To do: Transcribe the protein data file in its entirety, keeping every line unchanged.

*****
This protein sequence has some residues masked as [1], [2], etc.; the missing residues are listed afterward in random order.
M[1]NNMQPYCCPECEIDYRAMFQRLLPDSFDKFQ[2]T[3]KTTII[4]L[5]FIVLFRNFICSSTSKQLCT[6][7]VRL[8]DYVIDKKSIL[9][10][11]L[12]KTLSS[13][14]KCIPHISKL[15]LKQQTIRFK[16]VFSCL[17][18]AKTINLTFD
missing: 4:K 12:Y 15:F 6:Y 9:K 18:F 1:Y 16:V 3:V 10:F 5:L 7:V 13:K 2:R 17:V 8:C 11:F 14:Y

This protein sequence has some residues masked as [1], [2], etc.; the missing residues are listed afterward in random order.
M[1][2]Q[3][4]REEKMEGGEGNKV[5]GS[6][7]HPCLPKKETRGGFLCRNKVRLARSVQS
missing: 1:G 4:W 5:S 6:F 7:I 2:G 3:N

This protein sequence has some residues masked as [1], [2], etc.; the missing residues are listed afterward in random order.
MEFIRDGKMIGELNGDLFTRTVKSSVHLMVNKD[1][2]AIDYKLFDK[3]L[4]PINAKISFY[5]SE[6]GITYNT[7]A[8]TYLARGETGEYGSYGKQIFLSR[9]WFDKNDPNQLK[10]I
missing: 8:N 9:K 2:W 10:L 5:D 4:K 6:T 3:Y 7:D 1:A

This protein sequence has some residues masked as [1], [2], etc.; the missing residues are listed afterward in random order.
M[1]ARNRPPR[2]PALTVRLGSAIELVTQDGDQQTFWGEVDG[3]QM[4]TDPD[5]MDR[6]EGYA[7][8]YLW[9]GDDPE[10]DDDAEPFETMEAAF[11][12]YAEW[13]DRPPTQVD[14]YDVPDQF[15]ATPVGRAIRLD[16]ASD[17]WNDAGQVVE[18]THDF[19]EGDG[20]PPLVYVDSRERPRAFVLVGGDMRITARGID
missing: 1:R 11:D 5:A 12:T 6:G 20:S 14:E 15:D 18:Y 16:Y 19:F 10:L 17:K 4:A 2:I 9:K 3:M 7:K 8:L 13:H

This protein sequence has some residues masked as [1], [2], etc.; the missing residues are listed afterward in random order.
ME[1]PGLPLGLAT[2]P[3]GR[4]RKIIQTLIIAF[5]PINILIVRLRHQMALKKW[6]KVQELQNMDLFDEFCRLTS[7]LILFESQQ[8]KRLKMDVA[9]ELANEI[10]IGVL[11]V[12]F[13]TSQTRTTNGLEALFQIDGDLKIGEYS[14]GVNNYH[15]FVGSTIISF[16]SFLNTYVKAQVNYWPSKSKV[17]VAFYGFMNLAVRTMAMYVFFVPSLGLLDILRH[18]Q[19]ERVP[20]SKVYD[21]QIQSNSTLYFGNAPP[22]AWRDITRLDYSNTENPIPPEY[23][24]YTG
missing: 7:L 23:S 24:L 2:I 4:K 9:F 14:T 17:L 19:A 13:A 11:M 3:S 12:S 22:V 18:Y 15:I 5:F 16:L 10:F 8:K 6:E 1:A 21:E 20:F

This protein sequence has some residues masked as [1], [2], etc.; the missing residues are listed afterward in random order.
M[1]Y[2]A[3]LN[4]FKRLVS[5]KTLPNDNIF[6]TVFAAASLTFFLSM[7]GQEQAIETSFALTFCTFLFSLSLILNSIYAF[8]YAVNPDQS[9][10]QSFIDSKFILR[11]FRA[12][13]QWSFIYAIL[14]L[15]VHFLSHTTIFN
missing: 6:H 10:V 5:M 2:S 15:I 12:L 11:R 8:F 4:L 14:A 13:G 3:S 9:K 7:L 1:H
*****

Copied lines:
This protein sequence has some residues masked as [1], [2], etc.; the missing residues are listed afterward in random order.
M[1]NNMQPYCCPECEIDYRAMFQRLLPDSFDKFQ[2]T[3]KTTII[4]L[5]FIVLFRNFICSSTSKQLCT[6][7]VRL[8]DYVIDKKSIL[9][10][11]L[12]KTLSS[13][14]KCIPHISKL[15]LKQQTIRFK[16]VFSCL[17][18]AKTINLTFD
missing: 4:K 12:Y 15:F 6:Y 9:K 18:F 1:Y 16:V 3:V 10:F 5:L 7:V 13:K 2:R 17:V 8:C 11:F 14:Y

This protein sequence has some residues masked as [1], [2], etc.; the missing residues are listed afterward in random order.
M[1][2]Q[3][4]REEKMEGGEGNKV[5]GS[6][7]HPCLPKKETRGGFLCRNKVRLARSVQS
missing: 1:G 4:W 5:S 6:F 7:I 2:G 3:N

This protein sequence has some residues masked as [1], [2], etc.; the missing residues are listed afterward in random order.
MEFIRDGKMIGELNGDLFTRTVKSSVHLMVNKD[1][2]AIDYKLFDK[3]L[4]PINAKISFY[5]SE[6]GITYNT[7]A[8]TYLARGETGEYGSYGKQIFLSR[9]WFDKNDPNQLK[10]I
missing: 8:N 9:K 2:W 10:L 5:D 4:K 6:T 3:Y 7:D 1:A

This protein sequence has some residues masked as [1], [2], etc.; the missing residues are listed afterward in random order.
M[1]ARNRPPR[2]PALTVRLGSAIELVTQDGDQQTFWGEVDG[3]QM[4]TDPD[5]MDR[6]EGYA[7][8]YLW[9]GDDPE[10]DDDAEPFETMEAAF[11][12]YAEW[13]DRPPTQVD[14]YDVPDQF[15]ATPVGRAIRLD[16]ASD[17]WNDAGQVVE[18]THDF[19]EGDG[20]PPLVYVDSRERPRAFVLVGGDMRITARGID
missing: 1:R 11:D 5:A 12:T 6:G 20:S 14:E 15:D 18:Y 16:Y 19:F 10:L 17:K 4:A 2:I 9:K 3:M 7:K 8:L 13:H

This protein sequence has some residues masked as [1], [2], etc.; the missing residues are listed afterward in random order.
ME[1]PGLPLGLAT[2]P[3]GR[4]RKIIQTLIIAF[5]PINILIVRLRHQMALKKW[6]KVQELQNMDLFDEFCRLTS[7]LILFESQQ[8]KRLKMDVA[9]ELANEI[10]IGVL[11]V[12]F[13]TSQTRTTNGLEALFQIDGDLKIGEYS[14]GVNNYH[15]FVGSTIISF[16]SFLNTYVKAQVNYWPSKSKV[17]VAFYGFMNLAVRTMAMYVFFVPSLGLLDILRH[18]Q[19]ERVP[20]SKVYD[21]QIQSNSTLYFGNAPP[22]AWRDITRLDYSNTENPIPPEY[23][24]YTG
missing: 7:L 23:S 24:L 2:I 4:K 9:F 14:T 17:L 19:A 13:A 11:M 3:S 12:S 22:V 18:Y 15:I 5:F 16:L 10:F 8:K 6:E 1:A 21:E 20:F

This protein sequence has some residues masked as [1], [2], etc.; the missing residues are listed afterward in random order.
M[1]Y[2]A[3]LN[4]FKRLVS[5]KTLPNDNIF[6]TVFAAASLTFFLSM[7]GQEQAIETSFALTFCTFLFSLSLILNSIYAF[8]YAVNPDQS[9][10]QSFIDSKFILR[11]FRA[12][13]QWSFIYAIL[14]L[15]VHFLSHTTIFN
missing: 6:H 10:V 5:M 2:S 15:I 12:L 11:R 8:F 4:L 14:A 13:G 3:S 9:K 7:L 1:H